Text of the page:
I am neither a builder nor an architect, but it certainly does baffle me when a city and its government decide to build on land that is unsuited for construction.
At the recent City Council meeting, the message is loud and clear — build because where there is space there is tax revenue and the planning and zoning commission will run interference for the council with 7-0 votes to set up the council’s 6-1 vote. (Mayor Allison Silberberg voted no to build – yes for the neighborhood.)
A geological report by Tony Fleming, geologist for the city, cautioned against construction in an area saturated with marine clay and stated the area was unsuited for building. Likewise, Mr. Simmons, the city’s resource manager challenged the need to build due to the removal of the tree canopy which would alter storm water passage and create issues with the neighbors downstream. The issue was lost on a technicality that the staff of planning and zoning saw nothing illegal in building in marine clay, or near a stream or removing 60-plus trees. The question to be asked — is it safe to build on marine clay and if, as Tony Fleming suggested, it is not safe, would residents be put in in danger?
The issues with marine clay are well known. The soil is porous and unstable due to the fact it shrinks and swells in response to moisture — moving and expanding foundations until there are landslides and cracks in foundations costing thousands of dollars to repair. A FOIA document revealed 21 homes in the Seminary Hill area have performed water proofing treatment to ward off flooding. Another woman spoke of a 28-foot long crack in the foundation of her house requiring more than $100,000-plus to fix. Is this a mere coincidence? I think not. The change in the topography at the proposed site is extensive due to construction and will have further downstream effects for other residences in Seminary Hill.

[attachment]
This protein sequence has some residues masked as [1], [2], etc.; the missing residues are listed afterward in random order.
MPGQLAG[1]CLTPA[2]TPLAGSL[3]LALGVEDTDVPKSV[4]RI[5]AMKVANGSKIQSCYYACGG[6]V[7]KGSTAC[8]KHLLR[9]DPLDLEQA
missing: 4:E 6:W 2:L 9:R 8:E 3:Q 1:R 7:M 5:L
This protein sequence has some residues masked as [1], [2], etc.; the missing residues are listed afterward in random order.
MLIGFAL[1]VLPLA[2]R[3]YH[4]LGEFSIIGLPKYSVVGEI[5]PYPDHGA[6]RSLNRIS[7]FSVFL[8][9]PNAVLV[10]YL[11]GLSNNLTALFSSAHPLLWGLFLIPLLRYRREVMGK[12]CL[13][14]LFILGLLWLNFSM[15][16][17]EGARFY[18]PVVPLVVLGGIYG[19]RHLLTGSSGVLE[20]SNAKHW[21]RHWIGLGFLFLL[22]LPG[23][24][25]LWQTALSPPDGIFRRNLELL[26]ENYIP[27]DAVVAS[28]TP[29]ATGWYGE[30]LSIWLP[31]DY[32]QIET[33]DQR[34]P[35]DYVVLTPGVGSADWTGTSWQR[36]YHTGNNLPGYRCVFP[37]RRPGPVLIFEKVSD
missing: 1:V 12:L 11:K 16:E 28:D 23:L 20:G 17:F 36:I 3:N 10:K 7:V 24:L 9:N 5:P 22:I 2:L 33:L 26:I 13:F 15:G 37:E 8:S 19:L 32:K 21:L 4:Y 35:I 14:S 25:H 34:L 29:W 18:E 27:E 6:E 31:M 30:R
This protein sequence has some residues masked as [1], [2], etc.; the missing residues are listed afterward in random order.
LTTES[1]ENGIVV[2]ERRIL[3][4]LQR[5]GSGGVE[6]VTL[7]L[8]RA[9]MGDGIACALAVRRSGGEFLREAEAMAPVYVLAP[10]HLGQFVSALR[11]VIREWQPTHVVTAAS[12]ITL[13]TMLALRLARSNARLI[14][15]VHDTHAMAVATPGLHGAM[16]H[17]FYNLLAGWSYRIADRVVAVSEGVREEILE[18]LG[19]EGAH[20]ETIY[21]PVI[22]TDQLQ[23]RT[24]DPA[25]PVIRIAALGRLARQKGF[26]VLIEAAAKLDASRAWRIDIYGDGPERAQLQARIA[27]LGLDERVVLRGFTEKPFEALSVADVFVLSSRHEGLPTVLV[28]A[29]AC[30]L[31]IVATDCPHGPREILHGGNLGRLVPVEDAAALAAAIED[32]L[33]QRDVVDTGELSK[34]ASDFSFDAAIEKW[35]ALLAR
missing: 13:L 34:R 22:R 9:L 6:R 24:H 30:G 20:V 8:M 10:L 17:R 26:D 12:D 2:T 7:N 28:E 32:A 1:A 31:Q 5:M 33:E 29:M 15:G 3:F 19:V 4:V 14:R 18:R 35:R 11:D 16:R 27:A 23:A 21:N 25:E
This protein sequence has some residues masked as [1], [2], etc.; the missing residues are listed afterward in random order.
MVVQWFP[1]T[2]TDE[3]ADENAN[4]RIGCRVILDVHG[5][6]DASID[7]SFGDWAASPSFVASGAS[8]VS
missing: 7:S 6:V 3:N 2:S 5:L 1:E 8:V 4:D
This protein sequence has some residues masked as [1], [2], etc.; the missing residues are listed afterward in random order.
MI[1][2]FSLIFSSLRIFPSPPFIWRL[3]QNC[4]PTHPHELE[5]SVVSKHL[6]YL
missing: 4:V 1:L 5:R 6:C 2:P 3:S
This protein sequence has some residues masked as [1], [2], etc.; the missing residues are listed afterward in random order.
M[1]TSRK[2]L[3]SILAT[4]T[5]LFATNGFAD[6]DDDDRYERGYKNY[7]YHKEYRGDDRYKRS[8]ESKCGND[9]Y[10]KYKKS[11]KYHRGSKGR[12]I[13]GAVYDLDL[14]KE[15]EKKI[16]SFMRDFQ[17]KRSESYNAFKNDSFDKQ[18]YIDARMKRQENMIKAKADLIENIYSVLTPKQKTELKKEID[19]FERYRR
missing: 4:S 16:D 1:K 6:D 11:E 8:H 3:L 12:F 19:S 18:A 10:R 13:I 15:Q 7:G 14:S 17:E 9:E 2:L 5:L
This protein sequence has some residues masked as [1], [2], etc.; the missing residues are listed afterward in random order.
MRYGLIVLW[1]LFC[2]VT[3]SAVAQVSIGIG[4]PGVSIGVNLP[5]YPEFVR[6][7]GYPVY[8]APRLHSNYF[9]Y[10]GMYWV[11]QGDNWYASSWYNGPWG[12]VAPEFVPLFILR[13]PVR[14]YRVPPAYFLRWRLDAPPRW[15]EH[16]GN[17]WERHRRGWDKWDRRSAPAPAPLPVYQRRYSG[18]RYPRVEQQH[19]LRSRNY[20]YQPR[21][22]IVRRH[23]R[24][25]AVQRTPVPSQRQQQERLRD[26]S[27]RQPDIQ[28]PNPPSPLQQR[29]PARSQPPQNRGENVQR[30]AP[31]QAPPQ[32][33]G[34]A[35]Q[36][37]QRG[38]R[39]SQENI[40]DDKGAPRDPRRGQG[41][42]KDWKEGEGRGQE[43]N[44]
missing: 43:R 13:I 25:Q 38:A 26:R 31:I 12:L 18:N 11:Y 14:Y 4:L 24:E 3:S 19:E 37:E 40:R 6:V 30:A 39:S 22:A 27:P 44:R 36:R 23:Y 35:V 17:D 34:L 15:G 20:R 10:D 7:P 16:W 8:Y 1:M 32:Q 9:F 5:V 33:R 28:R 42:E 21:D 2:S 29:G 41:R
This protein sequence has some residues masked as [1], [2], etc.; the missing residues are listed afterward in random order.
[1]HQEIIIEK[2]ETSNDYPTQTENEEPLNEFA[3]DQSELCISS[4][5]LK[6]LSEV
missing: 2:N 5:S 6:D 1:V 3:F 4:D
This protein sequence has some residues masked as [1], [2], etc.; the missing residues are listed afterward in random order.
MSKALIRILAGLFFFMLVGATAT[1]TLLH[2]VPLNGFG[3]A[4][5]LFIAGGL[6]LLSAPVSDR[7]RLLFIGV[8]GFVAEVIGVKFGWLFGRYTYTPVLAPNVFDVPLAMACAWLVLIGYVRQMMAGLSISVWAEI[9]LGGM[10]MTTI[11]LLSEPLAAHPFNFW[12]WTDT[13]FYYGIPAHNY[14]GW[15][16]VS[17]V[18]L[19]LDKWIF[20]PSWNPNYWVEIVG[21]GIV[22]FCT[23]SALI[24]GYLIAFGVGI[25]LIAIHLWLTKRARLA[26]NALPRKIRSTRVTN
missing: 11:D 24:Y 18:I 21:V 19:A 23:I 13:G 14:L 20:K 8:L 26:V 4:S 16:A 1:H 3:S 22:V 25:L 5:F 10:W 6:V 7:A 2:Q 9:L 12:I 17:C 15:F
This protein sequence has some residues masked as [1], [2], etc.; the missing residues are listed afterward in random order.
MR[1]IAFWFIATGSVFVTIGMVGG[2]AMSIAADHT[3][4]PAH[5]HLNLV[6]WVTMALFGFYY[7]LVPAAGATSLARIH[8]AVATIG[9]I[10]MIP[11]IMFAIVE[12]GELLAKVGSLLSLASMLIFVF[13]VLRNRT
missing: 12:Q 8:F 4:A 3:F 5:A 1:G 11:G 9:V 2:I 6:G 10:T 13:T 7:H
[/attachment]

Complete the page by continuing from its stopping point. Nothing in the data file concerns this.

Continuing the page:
The issue here is the planning and zoning staff. During the Patrick Henry project as the Latham neighbors lamented for the loss of open space to a mammoth new school, the answer from the staff was: “Did you really think this open space would always be there?” For planning and zoning, the best space is no space; we will build until there is no space. We build for tax revenue.